REVIEW

Fragile Monsters, by Catherine Menon, is a blend of blend of family lore, history, myth and superstition

  • Fragile Monsters, by Catherine Menon. Viking, $32.99.

This extraordinarily assured debut blends myth, memory, history and family lore in a vivid account of 20th century Malaysia, as seen through the eyes of an Anglo-Indian family in provincial Pahang state.

Fragile Monsters takes places across two time periods - a single week in 1985 when Durga Panikkar returns home to celebrate the Diwali festival with her grandmother Mary; and Mary's lifespan, from the 1920s to 1985. While the contemporary strand of the novel is narrated by Durga, Mary is the star of the show. A feisty, no-nonsense survivor, Mary lives through the pre-WWII stirrings of Malaysia's independence movement, war-time Japanese occupation and the post-war Malayan Emergency.

Menon never allows history to overwhelm character though. Mary, her family, friends and community are sharply drawn throughout, as is their kampung or village, with its sodden ground, rowdy river Jelai and nearby jungle concealing healers, demons and Communist rebels.

Menon's twin narrative threads provide excellent pacing throughout. As Durga deals with the consequences of a disastrous Diwali night fire, the back story slowly builds to a surprising crescendo, revealing the truth about Durga's mother Francesca, her great-uncle Anil and Mary's imprisonment by the Japanese. (The denouement with Francesca is achingly well done too.)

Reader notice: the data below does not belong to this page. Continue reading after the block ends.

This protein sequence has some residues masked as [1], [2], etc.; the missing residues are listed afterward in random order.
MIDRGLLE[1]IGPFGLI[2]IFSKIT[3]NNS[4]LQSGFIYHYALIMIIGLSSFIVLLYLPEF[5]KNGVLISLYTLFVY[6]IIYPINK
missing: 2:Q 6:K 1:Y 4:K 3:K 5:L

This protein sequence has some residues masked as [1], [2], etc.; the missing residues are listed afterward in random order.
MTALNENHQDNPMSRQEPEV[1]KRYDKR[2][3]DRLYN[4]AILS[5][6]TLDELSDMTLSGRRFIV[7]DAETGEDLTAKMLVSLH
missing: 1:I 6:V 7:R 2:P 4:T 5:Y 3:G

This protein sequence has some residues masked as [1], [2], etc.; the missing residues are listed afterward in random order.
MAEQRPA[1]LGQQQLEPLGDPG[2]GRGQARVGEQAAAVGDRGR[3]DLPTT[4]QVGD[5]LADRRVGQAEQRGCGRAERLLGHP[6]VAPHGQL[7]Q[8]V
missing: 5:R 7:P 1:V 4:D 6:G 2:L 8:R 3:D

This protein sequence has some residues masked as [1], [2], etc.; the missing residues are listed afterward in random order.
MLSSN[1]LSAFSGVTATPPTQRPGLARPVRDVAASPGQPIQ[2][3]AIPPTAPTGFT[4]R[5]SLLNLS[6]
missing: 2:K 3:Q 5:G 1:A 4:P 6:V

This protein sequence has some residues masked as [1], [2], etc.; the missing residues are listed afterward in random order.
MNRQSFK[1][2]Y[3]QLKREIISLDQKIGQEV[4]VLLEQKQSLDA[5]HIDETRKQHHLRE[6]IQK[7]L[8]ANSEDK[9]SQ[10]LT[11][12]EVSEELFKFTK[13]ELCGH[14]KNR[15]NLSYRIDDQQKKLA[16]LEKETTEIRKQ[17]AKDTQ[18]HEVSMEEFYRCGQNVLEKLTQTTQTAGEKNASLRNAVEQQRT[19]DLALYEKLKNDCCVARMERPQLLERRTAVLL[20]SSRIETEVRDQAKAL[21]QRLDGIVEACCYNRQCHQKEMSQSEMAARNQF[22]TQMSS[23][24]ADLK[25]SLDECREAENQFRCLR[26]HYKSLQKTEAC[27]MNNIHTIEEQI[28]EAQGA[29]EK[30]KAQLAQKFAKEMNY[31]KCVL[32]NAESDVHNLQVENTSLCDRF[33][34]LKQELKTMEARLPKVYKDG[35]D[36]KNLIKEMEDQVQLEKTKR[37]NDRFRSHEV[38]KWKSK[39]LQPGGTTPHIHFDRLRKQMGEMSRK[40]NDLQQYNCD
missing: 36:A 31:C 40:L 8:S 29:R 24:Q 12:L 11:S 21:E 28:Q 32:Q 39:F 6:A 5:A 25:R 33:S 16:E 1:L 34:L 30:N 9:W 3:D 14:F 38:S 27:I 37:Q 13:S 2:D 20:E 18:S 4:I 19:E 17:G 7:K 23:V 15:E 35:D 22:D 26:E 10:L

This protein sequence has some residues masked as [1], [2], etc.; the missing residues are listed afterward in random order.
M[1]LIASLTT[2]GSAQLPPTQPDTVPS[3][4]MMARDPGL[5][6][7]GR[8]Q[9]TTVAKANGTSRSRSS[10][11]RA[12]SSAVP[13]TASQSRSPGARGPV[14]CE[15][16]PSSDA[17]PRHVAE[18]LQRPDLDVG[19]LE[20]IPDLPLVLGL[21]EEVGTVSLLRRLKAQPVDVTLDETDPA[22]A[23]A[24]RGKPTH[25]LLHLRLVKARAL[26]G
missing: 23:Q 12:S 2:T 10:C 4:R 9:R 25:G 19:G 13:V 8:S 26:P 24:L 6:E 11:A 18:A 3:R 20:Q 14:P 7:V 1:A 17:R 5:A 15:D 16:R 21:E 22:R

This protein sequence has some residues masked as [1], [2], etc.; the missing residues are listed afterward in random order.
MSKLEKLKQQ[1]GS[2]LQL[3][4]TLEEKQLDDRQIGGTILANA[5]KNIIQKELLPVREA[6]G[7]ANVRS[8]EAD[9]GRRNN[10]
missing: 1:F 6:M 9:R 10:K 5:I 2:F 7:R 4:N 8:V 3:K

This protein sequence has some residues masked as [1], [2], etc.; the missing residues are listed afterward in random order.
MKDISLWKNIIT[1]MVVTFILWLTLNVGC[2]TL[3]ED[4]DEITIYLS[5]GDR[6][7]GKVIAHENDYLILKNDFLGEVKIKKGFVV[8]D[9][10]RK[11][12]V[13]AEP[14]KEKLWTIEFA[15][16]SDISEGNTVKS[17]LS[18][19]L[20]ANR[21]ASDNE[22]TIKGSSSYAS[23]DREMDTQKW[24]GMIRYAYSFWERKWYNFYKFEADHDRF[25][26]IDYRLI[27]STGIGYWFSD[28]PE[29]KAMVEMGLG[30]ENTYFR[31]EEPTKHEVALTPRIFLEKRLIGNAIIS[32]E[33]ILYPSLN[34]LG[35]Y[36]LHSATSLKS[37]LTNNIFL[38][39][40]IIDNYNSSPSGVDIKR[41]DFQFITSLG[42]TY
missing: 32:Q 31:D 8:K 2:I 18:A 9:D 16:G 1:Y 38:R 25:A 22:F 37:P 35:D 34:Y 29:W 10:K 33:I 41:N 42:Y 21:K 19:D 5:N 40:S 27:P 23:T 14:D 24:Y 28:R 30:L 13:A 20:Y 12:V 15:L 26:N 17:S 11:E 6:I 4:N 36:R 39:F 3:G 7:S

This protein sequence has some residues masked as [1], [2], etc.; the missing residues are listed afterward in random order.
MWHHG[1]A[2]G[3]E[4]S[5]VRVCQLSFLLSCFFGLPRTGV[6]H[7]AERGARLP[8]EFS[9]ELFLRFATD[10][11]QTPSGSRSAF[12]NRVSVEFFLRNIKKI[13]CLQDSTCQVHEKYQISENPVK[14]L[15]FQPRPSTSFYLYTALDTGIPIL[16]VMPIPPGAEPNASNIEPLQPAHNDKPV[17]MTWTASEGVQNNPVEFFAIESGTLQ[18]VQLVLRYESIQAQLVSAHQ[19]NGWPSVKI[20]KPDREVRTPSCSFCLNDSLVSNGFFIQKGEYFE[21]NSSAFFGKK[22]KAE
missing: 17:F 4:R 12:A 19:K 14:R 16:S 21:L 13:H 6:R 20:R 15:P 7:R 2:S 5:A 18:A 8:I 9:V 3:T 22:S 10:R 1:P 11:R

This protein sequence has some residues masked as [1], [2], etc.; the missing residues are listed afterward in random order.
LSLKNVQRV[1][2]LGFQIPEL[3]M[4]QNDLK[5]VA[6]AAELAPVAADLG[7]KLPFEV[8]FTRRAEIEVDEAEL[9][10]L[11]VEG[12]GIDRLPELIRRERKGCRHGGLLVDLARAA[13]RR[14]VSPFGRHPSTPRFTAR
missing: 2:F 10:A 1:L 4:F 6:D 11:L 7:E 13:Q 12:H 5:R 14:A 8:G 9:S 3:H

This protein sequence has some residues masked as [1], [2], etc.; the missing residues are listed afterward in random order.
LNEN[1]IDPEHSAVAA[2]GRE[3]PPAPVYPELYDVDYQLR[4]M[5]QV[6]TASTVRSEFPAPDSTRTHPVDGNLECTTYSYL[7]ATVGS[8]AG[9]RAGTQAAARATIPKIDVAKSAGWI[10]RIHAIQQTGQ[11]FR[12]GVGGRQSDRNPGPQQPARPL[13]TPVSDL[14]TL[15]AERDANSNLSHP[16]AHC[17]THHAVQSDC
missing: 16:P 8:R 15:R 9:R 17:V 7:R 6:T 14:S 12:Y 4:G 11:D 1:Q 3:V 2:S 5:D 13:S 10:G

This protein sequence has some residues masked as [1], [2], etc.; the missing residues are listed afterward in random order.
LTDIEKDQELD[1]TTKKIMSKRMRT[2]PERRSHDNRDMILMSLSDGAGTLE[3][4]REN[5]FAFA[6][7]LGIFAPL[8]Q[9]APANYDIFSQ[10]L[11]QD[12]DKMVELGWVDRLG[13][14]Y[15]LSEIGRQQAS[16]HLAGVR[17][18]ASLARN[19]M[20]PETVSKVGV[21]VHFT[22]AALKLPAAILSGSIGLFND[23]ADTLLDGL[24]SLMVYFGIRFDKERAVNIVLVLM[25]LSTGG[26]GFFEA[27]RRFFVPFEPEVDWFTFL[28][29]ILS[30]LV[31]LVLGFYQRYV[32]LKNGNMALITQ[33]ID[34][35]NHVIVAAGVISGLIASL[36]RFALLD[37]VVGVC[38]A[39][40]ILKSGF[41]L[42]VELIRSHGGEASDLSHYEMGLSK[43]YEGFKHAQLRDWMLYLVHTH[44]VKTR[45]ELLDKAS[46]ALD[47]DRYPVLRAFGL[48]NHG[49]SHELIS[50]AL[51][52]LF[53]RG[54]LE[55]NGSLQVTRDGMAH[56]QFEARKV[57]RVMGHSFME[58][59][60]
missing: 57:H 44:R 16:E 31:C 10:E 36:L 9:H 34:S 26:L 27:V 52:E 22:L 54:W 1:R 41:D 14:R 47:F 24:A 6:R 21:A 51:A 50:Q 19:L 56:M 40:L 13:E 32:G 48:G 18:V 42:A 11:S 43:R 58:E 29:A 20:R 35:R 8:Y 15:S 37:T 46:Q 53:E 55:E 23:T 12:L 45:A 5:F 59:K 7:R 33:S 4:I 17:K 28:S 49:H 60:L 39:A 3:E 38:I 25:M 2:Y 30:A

The tension between Durga, a maths professor who has returned to Malaysia from Canada, and Mary, is a wonderful source of tension, comedy and heartache.

Menon also fabulously recreates Durga's ramshackle family home, and the lives of the relatives, servants and friends who pass through it over the decades.

As well as a near-perfect cast of characters, Fragile Monsters has its share of ghosts too. Durga's childhood friend Peony drowned in an accident in which Durga had a hand. Peony emerges as a motif for the fate of their generation.

Even relatively privileged young people like Durga, Peony and their friend Tom, who grew up in an independent Malaysia, are constrained by the weight of history from the colonial period and the harsh years of the Malayan Emergency.

Early in the novel, Durga complains that the childhood stories Mary told her were always a "glorious tangle" of folklore and memory.

It's an apt description for this work, with its hugely enjoyable blend of family lore, history, myth and superstition.

Believe the plaudits from Hilary Mantel and Colm Tibn on the cover of Fragile Monsters. There is so much to love in this novel: it is deeply felt but never sentimental, multi-faceted and a page-turner to boot.

  • Christine Kearney is a writer and reviewer.
This story Family lore, history, myth and superstition first appeared on The Canberra Times.